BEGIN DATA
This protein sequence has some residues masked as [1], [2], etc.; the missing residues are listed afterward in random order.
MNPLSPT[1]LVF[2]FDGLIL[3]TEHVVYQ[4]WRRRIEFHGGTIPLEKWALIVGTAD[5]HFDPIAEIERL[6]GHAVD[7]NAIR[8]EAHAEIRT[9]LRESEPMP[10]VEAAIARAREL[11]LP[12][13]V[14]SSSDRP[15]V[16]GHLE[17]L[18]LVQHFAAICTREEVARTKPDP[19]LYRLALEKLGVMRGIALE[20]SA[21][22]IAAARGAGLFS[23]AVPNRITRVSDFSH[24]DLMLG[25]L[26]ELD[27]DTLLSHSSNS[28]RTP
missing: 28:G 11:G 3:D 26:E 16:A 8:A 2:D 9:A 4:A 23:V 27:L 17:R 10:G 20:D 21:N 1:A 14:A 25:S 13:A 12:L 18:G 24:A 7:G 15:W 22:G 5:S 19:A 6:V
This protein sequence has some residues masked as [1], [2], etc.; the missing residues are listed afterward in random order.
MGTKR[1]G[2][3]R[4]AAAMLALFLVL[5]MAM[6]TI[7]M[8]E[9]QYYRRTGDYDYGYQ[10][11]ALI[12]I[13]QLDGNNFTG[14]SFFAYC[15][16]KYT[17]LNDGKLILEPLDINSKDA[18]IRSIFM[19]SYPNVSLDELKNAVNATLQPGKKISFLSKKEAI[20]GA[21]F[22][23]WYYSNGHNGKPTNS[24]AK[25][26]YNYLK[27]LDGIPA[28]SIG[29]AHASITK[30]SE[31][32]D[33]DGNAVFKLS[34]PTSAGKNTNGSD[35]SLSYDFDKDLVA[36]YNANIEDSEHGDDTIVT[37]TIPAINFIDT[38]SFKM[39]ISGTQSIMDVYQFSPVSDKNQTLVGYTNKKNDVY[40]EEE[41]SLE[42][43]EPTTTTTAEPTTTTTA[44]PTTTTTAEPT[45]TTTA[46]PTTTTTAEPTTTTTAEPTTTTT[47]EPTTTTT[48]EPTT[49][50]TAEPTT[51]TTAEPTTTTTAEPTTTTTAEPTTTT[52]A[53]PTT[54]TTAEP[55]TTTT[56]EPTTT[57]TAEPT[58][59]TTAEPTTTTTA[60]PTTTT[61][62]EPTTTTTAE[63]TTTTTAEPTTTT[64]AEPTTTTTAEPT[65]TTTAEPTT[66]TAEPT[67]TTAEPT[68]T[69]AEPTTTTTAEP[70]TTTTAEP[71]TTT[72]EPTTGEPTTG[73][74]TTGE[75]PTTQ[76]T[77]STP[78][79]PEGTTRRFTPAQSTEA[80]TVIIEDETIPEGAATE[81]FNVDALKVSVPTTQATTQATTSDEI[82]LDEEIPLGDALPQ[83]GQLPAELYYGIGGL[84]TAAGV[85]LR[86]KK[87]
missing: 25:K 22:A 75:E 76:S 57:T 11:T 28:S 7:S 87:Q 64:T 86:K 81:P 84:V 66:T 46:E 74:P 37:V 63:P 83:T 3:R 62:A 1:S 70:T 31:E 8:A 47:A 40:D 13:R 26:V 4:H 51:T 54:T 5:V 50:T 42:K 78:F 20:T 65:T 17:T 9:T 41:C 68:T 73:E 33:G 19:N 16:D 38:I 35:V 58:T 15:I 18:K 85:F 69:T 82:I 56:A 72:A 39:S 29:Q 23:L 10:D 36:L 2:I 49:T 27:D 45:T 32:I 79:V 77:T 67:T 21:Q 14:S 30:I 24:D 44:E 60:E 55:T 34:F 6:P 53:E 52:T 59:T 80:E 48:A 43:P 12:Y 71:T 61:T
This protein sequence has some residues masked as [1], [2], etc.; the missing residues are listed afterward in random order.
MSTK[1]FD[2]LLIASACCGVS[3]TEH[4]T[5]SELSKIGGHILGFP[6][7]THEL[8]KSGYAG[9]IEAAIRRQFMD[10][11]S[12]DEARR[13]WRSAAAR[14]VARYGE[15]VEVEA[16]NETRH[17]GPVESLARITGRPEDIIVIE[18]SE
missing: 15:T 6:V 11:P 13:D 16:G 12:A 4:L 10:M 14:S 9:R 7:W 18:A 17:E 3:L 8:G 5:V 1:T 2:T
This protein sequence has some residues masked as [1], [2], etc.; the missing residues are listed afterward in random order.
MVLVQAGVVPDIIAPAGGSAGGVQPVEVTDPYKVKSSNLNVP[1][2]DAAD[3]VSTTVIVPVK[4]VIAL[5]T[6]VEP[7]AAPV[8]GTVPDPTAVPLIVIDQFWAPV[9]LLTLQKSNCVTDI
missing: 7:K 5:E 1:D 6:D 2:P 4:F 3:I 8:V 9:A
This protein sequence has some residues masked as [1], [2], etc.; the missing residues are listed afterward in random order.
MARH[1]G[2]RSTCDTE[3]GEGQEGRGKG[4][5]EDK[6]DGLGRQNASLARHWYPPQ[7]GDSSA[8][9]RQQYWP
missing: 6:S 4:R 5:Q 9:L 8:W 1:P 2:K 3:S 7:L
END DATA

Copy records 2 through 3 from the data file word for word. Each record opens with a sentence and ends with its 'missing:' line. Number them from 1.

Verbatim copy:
This protein sequence has some residues masked as [1], [2], etc.; the missing residues are listed afterward in random order.
MGTKR[1]G[2][3]R[4]AAAMLALFLVL[5]MAM[6]TI[7]M[8]E[9]QYYRRTGDYDYGYQ[10][11]ALI[12]I[13]QLDGNNFTG[14]SFFAYC[15][16]KYT[17]LNDGKLILEPLDINSKDA[18]IRSIFM[19]SYPNVSLDELKNAVNATLQPGKKISFLSKKEAI[20]GA[21]F[22][23]WYYSNGHNGKPTNS[24]AK[25][26]YNYLK[27]LDGIPA[28]SIG[29]AHASITK[30]SE[31][32]D[33]DGNAVFKLS[34]PTSAGKNTNGSD[35]SLSYDFDKDLVA[36]YNANIEDSEHGDDTIVT[37]TIPAINFIDT[38]SFKM[39]ISGTQSIMDVYQFSPVSDKNQTLVGYTNKKNDVY[40]EEE[41]SLE[42][43]EPTTTTTAEPTTTTTA[44]PTTTTTAEPT[45]TTTA[46]PTTTTTAEPTTTTTAEPTTTTT[47]EPTTTTT[48]EPTT[49][50]TAEPTT[51]TTAEPTTTTTAEPTTTTTAEPTTTT[52]A[53]PTT[54]TTAEP[55]TTTT[56]EPTTT[57]TAEPT[58][59]TTAEPTTTTTA[60]PTTTT[61][62]EPTTTTTAE[63]TTTTTAEPTTTT[64]AEPTTTTTAEPT[65]TTTAEPTT[66]TAEPT[67]TTAEPT[68]T[69]AEPTTTTTAEP[70]TTTTAEP[71]TTT[72]EPTTGEPTTG[73][74]TTGE[75]PTTQ[76]T[77]STP[78][79]PEGTTRRFTPAQSTEA[80]TVIIEDETIPEGAATE[81]FNVDALKVSVPTTQATTQATTSDEI[82]LDEEIPLGDALPQ[83]GQLPAELYYGIGGL[84]TAAGV[85]LR[86]KK[87]
missing: 25:K 22:A 75:E 76:S 57:T 11:T 28:S 7:S 87:Q 64:T 86:K 81:P 84:V 66:T 46:E 74:P 37:V 63:P 83:T 3:R 62:A 1:S 70:T 31:E 8:A 47:A 40:D 13:R 26:V 4:H 51:T 54:T 5:V 50:T 42:K 78:F 20:T 65:T 17:T 9:T 41:C 68:T 73:E 33:G 19:N 16:D 38:I 35:V 58:T 15:I 18:K 85:F 69:T 82:I 56:A 72:A 39:S 29:Q 23:L 10:D 36:L 2:I 49:T 27:D 45:T 32:I 79:V 77:T 67:T 21:Q 14:S 30:I 24:D 44:E 60:E 55:T 34:F 6:P 53:E 52:T 59:T 80:E 48:A 43:P 12:Y 71:T 61:T
This protein sequence has some residues masked as [1], [2], etc.; the missing residues are listed afterward in random order.
MSTK[1]FD[2]LLIASACCGVS[3]TEH[4]T[5]SELSKIGGHILGFP[6][7]THEL[8]KSGYAG[9]IEAAIRRQFMD[10][11]S[12]DEARR[13]WRSAAAR[14]VARYGE[15]VEVEA[16]NETRH[17]GPVESLARITGRPEDIIVIE[18]SE
missing: 15:T 6:V 11:P 13:D 16:G 12:A 4:L 10:M 14:S 9:R 7:W 18:A 17:E 3:L 8:G 5:V 1:T 2:T